Restore Cracked Machete Handle With Rubber Bands




About: I like to make things more simple with easily available resources. My favorite quote: A human being should be able to change a diaper, plan an invasion, butcher a hog, conn a ship, design a building, write...

I use a Bill-hooked machete in our home garden for various activities like pruning trees, trim unwanted branches, husking coconut, split wood and all. Unfortunately the wooden handle of the machete got cracked and it became unusable. With the price quoted by skilled persons to restore the handle, you could easily buy a new one.

I tried to restore the handle with duct tape but it did not help as there was no proper grip. It has been left unused for a long time, so thought of restoring the handle by using rubber bands. To my surprise, this turned out nice with good grip and ease of use. I spent just a fraction of the cost of new one. The rubber banded handle also provided a good protection for the palm from injury by wood splinters in the cracks.

Step 1: Material Needed

What do you need for the restoration of the handle...? Of course a packet of Rubber Bands, that's all...!!!

Step 2: Make Twists of Rubber Bands

  • Take a piece of rubber band and twist it around the handle as many rounds as possible, so that it does not have any slack.
  • Slide down the twisted band down to the lower end with your fingers.
  • Continue adding twists of rubber bands and compact them as close as possible with fingers. You can use alternating colors of bands to make it more attractive
  • Cover the entire length of the handle with rubber bands

There are two raised ridges on the handle where the machete is inserted. The twisted rubber bands could not stay there due to the tension and continuously slipped down. So I left the ridges uncovered, which do not make any difference while holding the machete.

Step 3: Restored Machete Handle

The restored machete handle has a very good grip and I do not think I need to replace the handle or buy a new machete.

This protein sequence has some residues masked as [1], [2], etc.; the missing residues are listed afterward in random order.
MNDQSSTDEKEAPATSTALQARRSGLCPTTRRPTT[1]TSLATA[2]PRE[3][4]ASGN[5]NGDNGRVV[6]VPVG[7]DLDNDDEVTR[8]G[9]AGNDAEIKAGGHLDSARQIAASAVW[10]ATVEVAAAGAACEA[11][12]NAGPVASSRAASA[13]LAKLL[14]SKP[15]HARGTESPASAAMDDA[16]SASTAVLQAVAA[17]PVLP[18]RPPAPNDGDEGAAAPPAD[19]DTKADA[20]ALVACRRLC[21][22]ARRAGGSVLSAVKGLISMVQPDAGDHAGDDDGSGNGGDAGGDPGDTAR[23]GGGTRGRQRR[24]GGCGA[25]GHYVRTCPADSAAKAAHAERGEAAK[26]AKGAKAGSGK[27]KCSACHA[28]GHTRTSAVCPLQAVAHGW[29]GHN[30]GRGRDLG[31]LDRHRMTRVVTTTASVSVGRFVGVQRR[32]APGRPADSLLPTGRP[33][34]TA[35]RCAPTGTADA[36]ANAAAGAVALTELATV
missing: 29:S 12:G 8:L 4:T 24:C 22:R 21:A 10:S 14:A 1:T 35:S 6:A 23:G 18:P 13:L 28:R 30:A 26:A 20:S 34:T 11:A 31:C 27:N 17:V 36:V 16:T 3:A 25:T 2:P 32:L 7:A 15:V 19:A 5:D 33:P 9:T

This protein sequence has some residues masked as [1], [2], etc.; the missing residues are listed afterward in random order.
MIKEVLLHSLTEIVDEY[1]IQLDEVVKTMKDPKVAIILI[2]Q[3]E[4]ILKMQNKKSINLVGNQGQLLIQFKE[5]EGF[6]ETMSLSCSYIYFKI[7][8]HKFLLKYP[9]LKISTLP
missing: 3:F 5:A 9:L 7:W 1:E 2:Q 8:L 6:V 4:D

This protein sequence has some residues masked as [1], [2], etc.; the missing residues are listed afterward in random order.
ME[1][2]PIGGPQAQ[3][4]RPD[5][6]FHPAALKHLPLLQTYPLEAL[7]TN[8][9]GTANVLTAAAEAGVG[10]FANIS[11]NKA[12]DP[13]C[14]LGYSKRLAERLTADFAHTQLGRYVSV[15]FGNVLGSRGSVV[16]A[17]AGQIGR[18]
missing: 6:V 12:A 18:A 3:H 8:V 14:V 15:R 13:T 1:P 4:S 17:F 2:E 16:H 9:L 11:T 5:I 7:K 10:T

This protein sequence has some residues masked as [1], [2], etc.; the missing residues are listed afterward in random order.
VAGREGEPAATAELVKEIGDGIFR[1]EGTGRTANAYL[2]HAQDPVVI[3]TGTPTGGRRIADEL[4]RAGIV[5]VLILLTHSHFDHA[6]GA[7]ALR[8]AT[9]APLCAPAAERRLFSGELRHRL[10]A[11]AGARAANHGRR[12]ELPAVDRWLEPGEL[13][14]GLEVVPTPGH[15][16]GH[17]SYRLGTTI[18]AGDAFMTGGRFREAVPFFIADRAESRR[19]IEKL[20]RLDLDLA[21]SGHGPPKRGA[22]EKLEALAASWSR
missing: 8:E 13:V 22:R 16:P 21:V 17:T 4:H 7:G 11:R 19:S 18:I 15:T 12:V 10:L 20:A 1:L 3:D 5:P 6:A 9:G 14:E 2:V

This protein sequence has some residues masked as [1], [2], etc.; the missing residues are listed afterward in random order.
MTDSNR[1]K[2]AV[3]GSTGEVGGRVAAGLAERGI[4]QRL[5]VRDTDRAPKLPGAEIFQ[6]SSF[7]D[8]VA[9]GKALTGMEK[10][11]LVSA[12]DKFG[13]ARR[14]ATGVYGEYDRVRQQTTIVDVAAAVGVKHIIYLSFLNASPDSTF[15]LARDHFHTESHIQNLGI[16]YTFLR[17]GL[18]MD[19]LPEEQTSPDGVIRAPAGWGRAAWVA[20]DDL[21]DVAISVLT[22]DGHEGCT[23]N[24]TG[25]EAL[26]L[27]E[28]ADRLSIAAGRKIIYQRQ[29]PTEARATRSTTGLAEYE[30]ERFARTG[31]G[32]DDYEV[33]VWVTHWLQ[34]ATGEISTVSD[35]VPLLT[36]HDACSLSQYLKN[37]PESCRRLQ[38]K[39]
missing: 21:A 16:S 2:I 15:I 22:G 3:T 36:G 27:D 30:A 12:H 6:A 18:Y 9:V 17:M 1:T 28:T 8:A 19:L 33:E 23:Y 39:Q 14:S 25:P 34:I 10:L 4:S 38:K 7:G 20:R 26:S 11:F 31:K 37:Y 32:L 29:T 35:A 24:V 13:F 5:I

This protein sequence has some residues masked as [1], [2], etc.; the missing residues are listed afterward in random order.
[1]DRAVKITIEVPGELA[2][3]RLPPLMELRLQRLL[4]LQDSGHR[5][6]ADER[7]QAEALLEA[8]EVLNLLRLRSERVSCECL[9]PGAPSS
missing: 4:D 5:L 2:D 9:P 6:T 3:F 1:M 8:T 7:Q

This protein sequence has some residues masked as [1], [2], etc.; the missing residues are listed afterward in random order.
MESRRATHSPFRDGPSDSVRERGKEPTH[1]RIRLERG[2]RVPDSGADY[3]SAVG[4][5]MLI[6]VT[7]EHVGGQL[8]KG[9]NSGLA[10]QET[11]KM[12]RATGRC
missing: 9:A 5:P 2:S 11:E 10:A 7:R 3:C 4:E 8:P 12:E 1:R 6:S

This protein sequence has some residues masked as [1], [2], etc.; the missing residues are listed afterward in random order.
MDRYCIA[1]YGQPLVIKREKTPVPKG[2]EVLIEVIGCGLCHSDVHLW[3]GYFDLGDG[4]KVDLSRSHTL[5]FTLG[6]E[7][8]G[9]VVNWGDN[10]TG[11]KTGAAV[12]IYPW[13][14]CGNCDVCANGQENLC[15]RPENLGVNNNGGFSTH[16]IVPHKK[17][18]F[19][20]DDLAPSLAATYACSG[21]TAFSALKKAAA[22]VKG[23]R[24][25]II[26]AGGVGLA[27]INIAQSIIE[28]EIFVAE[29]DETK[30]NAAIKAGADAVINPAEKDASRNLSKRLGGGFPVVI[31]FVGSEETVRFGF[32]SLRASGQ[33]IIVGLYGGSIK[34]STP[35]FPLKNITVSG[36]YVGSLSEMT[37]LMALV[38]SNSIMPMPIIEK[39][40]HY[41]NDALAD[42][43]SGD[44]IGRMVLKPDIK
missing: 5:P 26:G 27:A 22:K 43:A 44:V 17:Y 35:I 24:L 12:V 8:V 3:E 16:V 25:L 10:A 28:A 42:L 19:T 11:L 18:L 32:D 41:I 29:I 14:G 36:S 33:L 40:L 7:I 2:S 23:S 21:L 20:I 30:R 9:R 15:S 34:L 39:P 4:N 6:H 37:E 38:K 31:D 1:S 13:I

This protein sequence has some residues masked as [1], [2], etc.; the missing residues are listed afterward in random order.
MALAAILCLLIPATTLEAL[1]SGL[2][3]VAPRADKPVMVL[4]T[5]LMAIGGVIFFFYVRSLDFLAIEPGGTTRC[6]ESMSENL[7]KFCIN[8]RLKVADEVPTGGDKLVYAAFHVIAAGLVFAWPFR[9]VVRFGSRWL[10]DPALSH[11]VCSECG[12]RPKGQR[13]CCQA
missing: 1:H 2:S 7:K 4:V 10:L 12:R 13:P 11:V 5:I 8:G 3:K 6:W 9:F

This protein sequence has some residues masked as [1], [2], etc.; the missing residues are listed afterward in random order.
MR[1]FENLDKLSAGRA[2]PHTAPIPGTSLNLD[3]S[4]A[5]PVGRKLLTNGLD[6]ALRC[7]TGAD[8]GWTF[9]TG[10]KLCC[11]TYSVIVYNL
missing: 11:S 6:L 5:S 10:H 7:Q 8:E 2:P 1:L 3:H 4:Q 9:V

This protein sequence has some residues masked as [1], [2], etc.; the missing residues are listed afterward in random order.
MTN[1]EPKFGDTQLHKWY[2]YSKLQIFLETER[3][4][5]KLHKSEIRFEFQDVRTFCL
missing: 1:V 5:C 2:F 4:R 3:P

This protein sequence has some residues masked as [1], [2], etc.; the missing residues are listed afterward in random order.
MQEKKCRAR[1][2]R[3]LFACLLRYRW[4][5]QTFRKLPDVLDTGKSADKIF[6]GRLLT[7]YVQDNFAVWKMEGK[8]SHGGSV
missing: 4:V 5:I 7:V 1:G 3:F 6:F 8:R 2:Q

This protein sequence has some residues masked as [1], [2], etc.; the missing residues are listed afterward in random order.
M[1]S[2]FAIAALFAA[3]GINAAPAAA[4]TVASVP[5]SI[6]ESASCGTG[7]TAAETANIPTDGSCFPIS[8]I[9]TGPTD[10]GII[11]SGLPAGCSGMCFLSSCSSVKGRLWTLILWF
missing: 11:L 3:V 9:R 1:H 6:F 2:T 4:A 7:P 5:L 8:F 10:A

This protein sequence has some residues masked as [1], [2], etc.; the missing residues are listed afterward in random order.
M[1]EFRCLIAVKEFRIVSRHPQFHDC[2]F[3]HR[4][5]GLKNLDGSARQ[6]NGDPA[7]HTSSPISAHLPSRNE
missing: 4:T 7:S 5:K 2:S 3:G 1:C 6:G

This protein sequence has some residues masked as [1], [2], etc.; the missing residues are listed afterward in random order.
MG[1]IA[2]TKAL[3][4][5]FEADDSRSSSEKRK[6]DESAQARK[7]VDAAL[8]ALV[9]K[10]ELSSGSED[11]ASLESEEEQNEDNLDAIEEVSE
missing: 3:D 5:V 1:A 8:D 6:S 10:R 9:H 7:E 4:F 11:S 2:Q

Step 4: Use the Machete

I have tried the restored machete to trim lower-most branch of a coconut tree. It works well and the grip feels excellent.

About half a packet of rubber bands helped me restore a completely damaged handle of the machete and made it usable again. My palm is also protected from injury by wood splinters from the damaged handle. The cost of restoration..? Less than Ten Indian Rupees...

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    10 Discussions


    3 years ago

    Hi great idea for a machete and also for what you have in your pictures which is a ** bill hook ** but I have never thought of repairing the handle in such a clever way.
    Anyhow a billhook was a hooked shaped tool with a blunt flat area to the back with a sharp inner curved blade. Often used for pruning or stripping bark. Or unfortunately a weapon. They can still be found across wine growing areas of Europe. Sorry but I remember my grandfather using one which he passed down to me as it is a very old stamped and dated blade. That is suprisingly worth something.....Ooo err. .

    1 reply

    Reply 3 years ago

    thank you reddishalien... Our place is mainly agriculture based and this is the most common tool used here. You can find it almost in every household. These are hand-made by local blacksmiths with scrap leaf springs from old heavy duty vehicles. There is no restriction on having this tool in your home. As you said, unfortunately this tool can also be used as weapon.

    Please see the picture of local shops selling these hand-made tools on display here...